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Extér Angelo, Mariana, Peter, and Provost.
Ifab. I do, my Lord.

Duke. For this new-marry'd man, approaching here,
Whose falt imagination yet hath wrong'd.
Your well-defended honour, you' must pardon
For Mariana's fake: but as he adjudg'd your brother,
Being criminal, in double violation
Of facred chastity, and of promise-breach,
Thereon dependant for your brother's life,
The very mercy of the law cries out
Moft audible, even from his proper tongue,
An Angelo for Claudio; deach for death.
Hafte still pays hafte, and leisure answers, leisure ;
Like doth quit like, and Measure fill for Meafure.
Then, Angelo, thy faults are manifefted;
Which tho thou would'f deny, denies thee vantage
We do condemn thee to the very block,
Where Claudio stoop'd to death; and with like hafte ;
Away with him.

Mari. Oh, my most gracious Lord,
I hope, you will not mock me with a huband?

Duke. It is your husband mock'd you with a husband.
Consenting to the safeguard of your honour,
I thought your marriage fit; elle imputation,
For that he knew you, might reproach your life,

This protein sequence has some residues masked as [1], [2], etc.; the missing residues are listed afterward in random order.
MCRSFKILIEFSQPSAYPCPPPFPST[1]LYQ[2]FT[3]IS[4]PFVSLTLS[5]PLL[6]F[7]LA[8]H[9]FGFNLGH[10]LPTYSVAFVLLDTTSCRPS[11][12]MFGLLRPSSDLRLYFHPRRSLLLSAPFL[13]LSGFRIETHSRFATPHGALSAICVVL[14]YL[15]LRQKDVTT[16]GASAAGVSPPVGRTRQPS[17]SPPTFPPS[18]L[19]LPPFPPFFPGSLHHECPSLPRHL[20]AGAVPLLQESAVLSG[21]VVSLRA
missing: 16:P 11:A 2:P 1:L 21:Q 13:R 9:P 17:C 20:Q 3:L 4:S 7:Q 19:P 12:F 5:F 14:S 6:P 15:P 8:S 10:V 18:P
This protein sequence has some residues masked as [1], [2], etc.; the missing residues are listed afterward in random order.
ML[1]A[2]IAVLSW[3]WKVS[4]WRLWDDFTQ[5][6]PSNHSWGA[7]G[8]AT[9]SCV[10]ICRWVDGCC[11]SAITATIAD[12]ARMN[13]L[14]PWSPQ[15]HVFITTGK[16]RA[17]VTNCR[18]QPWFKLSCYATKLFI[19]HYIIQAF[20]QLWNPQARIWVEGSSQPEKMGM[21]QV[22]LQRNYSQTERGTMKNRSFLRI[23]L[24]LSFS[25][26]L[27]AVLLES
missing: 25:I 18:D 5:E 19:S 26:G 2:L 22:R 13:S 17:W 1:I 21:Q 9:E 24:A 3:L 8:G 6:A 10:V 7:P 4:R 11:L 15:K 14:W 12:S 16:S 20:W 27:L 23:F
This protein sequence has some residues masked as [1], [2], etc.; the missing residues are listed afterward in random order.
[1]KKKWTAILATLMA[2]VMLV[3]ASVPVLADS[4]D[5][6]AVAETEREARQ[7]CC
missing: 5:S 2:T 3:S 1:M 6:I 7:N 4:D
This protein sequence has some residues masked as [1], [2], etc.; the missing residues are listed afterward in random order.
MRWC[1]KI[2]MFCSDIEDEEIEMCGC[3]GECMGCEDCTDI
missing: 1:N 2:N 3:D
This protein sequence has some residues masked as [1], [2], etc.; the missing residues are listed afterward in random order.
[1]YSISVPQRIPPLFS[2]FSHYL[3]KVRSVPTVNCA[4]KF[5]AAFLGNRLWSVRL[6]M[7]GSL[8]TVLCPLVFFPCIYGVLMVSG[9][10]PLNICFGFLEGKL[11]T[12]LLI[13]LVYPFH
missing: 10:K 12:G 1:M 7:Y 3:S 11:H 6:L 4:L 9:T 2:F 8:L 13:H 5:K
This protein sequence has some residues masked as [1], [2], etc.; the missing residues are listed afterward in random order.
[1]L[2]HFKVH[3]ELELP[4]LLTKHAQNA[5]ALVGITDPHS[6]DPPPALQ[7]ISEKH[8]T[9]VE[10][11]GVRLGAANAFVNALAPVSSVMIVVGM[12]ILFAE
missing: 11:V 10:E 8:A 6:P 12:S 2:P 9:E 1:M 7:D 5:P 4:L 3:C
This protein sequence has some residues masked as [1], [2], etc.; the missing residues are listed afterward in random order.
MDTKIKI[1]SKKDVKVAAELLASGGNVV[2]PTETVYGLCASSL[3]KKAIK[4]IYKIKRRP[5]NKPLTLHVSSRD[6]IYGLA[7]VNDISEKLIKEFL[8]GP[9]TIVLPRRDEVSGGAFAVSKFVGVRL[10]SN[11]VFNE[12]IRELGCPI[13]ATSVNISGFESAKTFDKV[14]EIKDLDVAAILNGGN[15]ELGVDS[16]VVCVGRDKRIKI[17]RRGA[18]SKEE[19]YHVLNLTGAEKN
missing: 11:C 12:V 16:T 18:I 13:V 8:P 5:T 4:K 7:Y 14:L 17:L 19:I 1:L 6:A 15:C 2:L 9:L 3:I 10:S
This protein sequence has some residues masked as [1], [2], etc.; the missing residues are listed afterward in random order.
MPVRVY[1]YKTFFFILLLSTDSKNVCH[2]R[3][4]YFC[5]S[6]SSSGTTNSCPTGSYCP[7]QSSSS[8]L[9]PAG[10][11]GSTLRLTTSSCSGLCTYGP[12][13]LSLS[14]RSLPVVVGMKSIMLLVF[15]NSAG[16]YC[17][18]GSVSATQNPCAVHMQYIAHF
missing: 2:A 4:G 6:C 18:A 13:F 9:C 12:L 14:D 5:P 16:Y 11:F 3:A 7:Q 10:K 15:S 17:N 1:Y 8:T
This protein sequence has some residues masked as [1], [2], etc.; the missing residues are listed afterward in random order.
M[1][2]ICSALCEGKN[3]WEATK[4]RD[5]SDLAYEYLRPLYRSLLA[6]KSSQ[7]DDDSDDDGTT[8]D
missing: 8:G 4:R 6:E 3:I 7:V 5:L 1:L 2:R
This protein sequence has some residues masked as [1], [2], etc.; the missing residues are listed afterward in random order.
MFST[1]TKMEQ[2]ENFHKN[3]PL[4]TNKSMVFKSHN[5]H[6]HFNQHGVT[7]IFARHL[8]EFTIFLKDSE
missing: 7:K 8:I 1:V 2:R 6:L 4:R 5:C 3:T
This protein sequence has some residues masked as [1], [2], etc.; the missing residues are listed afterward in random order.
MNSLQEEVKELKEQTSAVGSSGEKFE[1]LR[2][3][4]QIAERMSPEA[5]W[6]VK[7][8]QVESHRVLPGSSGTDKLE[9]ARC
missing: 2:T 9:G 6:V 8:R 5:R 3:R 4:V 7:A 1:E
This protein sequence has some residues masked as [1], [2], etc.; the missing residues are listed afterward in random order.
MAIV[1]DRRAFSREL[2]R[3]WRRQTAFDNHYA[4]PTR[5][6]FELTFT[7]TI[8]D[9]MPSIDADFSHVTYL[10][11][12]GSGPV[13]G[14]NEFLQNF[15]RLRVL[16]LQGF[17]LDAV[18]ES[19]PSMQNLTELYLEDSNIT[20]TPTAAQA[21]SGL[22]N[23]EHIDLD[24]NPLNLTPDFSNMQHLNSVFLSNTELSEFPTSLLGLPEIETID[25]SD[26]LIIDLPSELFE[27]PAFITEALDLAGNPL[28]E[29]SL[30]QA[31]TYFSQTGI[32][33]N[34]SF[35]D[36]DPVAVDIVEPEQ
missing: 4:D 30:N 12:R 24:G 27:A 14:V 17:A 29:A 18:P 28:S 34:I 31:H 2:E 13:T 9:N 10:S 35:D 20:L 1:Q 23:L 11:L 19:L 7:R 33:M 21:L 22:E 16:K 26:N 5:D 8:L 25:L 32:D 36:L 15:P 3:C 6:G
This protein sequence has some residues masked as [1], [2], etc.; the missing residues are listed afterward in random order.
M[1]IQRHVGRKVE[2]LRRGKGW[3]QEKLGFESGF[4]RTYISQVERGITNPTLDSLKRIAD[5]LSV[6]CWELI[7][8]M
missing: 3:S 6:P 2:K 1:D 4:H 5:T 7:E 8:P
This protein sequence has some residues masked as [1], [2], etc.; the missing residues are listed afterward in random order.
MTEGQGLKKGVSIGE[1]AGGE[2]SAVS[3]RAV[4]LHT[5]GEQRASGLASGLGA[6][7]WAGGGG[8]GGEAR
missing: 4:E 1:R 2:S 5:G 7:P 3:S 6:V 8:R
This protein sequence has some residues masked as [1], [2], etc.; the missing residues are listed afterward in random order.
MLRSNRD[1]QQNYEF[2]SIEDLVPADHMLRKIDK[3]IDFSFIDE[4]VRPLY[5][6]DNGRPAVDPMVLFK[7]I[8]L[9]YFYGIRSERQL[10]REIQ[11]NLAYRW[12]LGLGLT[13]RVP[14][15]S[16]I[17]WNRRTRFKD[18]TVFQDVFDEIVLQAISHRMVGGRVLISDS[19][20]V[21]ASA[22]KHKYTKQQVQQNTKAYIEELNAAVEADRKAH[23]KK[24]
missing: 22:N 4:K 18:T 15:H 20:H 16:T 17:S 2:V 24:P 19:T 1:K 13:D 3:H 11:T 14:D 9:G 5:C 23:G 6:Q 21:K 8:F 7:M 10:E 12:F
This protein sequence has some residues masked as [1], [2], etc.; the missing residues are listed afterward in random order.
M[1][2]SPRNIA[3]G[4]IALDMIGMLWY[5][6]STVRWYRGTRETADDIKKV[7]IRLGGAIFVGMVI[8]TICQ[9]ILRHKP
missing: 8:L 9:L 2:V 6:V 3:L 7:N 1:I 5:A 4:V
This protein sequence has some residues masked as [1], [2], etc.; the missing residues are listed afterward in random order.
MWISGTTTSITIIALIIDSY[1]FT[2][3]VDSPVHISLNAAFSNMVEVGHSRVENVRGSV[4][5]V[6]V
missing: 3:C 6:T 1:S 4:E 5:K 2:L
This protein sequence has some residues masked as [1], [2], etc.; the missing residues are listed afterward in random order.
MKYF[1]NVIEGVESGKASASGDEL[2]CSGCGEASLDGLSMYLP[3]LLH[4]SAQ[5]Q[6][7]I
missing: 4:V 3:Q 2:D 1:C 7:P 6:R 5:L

And choak your good to come: for his poffe ihons,
Altho' by confiscation they are ours,
We do epstate and widow you withal,
To buy you a better brusband.

Mari. Oh, my dear Lord,
crave no other, nor no better man.

Duke, Never crave him ;, we are definitive.
Mari. Gentle, my Liege

Duke. You do but lose your labour :
Away with him to death. Now, Sir, to you.

Mari, Oh, my good Lord. Sweet Isabel, take my part;
kend me your knees, and all my life to come
I'll lend you all my life, to do you service,

Duks.

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Duke. Against all sense you do importune her;
Should the kneel. down, in mercy of this fact,
Her brother's ghost his paved bed would break,
And take her hence in horror,

Mari. Ifabel,
Sweet Isabel, do yet but kneel by me,
Hold up your hands, say nothing ; I'll speak alli
They say, best men are moulded out of faults ;
And, for the moít, become much more the better.
For being a little bad: fo may my husband.
Oh, Isabel! will you not lend a knee?.

Duke. He dies for Claudio's death.
Isab. Most bounteous Sir,

[Kneeling*
Look, if it please you, on this man condemn'd,
As if my brother liv'd: I partly think,
A due fincerity governd his deeds,
"Till he did look on me ; fince it is fo,
Let him not die. My brother had but justice,
In that he did the thing for which he dy'd;
For Angelo, his act did not o'ertake his bad intent;
And must be bury'd but as an intent,
That perish'd by the way: thoughts are no subjects :-
Intents, but merely thoughts.

Muri. Merely, my Lord.

Duke. Your suit's unprofitable; stand up, I say:
I have bethought me of another fault,
Provost, how came it, Claudio was beheaded
At an unusual hour?

Prov. It was commanded fo.
Duke. Had you a special warrant for the deed?
Prov. No, my good Lord; it was by private message..